Technology is hurtling us into an era in which most people will rent their homes, housing will be an asset—like pork bellies—that gets bought and sold by hedge fund computers executing high-speed trades, and looking for a place to live will be more like searching Airbnb for a two-night stay in Borneo.
Cloud computing, the Internet of Things, mobile technology, the sharing economy, micro-entrepreneurship—these trends add up to a giant shift in the way we think about “home.” Pile on economic effects like the student loan debt most young Americans will finish paying about the time they get their first colonoscopies, and it seems as if fewer and fewer families will buy a home in the coming decades.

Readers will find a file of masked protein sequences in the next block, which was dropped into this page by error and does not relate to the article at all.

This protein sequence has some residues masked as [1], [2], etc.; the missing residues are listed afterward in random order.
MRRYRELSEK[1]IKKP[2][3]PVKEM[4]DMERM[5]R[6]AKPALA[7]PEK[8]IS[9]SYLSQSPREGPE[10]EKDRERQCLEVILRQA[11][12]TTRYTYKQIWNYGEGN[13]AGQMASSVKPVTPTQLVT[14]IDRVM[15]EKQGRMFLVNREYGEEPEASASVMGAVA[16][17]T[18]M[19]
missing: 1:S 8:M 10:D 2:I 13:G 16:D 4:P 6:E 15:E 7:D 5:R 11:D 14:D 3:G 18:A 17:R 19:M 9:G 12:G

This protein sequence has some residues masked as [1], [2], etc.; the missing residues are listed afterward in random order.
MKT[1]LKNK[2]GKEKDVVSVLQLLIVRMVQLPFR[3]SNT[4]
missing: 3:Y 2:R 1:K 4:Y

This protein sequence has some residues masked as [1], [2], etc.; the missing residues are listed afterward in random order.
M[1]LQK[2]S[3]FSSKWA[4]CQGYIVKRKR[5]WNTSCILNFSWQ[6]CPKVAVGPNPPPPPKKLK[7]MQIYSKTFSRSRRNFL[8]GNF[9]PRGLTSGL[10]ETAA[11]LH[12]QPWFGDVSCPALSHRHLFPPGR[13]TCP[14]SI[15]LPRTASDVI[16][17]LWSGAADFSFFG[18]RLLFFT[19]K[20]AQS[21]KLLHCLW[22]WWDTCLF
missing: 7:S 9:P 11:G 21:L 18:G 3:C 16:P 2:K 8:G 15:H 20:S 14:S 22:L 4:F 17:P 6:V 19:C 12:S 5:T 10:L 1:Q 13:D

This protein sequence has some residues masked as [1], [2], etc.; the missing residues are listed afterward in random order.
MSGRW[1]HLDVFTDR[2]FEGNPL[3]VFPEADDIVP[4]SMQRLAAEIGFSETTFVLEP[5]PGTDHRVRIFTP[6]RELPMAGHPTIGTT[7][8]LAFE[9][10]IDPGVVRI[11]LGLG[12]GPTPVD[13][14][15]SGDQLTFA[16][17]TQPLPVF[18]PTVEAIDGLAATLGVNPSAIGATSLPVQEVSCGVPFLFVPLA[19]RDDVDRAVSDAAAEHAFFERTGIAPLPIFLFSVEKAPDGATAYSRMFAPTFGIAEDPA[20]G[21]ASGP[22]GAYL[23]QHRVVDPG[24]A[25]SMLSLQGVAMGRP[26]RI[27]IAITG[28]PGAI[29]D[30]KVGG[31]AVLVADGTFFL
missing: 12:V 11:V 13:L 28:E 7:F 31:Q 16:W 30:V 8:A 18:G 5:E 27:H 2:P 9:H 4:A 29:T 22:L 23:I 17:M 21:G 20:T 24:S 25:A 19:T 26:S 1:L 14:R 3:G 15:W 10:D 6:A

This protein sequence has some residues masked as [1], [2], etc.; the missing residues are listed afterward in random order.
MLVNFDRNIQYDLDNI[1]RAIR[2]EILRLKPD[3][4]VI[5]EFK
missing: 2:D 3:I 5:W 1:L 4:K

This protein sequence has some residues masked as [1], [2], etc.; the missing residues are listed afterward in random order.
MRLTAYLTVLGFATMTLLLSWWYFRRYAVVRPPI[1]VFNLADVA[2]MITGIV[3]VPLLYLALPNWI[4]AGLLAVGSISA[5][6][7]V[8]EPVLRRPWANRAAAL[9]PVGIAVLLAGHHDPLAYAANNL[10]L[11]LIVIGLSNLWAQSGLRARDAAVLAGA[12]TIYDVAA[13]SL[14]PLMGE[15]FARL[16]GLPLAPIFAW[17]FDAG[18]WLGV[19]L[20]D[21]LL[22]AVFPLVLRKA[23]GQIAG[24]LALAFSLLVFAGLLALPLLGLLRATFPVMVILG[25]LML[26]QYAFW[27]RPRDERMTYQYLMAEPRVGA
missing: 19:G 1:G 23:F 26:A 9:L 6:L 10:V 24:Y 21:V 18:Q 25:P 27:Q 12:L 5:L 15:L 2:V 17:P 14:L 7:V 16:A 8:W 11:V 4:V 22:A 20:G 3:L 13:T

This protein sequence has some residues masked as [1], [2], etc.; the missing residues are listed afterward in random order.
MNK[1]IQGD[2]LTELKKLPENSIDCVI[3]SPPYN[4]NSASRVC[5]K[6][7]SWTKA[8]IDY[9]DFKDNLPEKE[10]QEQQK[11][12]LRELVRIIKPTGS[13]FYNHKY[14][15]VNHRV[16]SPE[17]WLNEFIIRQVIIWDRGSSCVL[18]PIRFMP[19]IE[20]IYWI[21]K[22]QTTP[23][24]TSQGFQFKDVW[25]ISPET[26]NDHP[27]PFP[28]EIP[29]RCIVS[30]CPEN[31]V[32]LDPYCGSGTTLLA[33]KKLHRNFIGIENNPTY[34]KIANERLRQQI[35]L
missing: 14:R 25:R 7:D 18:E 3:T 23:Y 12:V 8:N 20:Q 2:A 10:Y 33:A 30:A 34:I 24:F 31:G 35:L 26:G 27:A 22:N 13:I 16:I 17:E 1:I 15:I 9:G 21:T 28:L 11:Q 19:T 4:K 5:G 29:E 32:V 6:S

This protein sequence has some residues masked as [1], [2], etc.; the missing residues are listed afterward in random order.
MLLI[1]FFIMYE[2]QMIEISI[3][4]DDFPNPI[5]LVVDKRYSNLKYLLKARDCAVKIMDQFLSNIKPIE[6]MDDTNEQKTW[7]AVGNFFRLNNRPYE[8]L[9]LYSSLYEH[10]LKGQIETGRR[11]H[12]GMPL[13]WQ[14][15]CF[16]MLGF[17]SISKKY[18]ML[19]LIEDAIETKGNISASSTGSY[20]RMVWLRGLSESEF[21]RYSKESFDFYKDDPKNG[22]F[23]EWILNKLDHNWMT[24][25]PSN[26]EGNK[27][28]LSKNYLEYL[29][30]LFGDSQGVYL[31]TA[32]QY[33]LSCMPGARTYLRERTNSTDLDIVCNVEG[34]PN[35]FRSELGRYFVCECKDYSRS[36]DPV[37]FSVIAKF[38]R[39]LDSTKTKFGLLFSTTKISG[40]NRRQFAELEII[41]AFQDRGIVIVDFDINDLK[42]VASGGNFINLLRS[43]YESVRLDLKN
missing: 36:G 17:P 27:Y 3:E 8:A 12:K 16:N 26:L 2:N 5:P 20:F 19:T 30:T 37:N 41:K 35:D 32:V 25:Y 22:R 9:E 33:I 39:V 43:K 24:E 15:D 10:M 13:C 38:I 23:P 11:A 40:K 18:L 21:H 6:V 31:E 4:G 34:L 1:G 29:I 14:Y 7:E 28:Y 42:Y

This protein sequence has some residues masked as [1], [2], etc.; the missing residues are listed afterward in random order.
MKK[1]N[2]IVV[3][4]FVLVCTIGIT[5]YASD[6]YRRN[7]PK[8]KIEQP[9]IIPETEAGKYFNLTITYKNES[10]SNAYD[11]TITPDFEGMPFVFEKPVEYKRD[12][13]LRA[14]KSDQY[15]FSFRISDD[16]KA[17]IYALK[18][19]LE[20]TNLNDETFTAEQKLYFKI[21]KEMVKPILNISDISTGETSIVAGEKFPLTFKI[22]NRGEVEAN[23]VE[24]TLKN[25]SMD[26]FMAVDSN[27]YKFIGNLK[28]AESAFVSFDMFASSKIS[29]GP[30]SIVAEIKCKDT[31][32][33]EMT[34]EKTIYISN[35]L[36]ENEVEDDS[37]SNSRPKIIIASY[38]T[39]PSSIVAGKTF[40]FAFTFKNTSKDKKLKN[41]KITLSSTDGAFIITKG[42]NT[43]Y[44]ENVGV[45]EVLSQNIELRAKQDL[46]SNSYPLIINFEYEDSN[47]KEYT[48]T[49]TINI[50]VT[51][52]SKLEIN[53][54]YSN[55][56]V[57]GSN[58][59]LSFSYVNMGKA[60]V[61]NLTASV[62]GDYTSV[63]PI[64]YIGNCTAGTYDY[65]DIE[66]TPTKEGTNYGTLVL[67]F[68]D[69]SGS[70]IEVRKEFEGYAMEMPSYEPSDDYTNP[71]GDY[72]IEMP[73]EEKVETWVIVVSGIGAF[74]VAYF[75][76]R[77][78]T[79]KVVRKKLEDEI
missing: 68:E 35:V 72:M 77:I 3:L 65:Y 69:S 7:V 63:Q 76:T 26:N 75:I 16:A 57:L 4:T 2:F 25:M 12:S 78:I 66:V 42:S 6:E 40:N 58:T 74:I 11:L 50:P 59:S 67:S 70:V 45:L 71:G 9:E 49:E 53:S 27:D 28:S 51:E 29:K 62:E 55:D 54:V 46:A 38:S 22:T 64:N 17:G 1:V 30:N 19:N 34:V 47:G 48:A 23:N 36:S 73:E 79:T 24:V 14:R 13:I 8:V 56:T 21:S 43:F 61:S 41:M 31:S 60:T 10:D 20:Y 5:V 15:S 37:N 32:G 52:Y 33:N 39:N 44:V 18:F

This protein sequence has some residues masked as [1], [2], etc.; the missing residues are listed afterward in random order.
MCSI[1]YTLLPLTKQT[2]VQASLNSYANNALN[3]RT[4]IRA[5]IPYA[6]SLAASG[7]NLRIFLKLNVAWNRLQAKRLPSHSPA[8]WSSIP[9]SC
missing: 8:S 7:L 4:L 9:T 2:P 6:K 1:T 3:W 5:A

The shift to renting is already under way. A new Harvard University study says the number of rental households grew by more than 1 million annually from 2005 to 2013, while U.S. home ownership rates dropped for the ninth consecutive year in 2013. Analysts tend to blame that slide on a slow economy, but technology is permanently changing society in ways that will work against home ownership.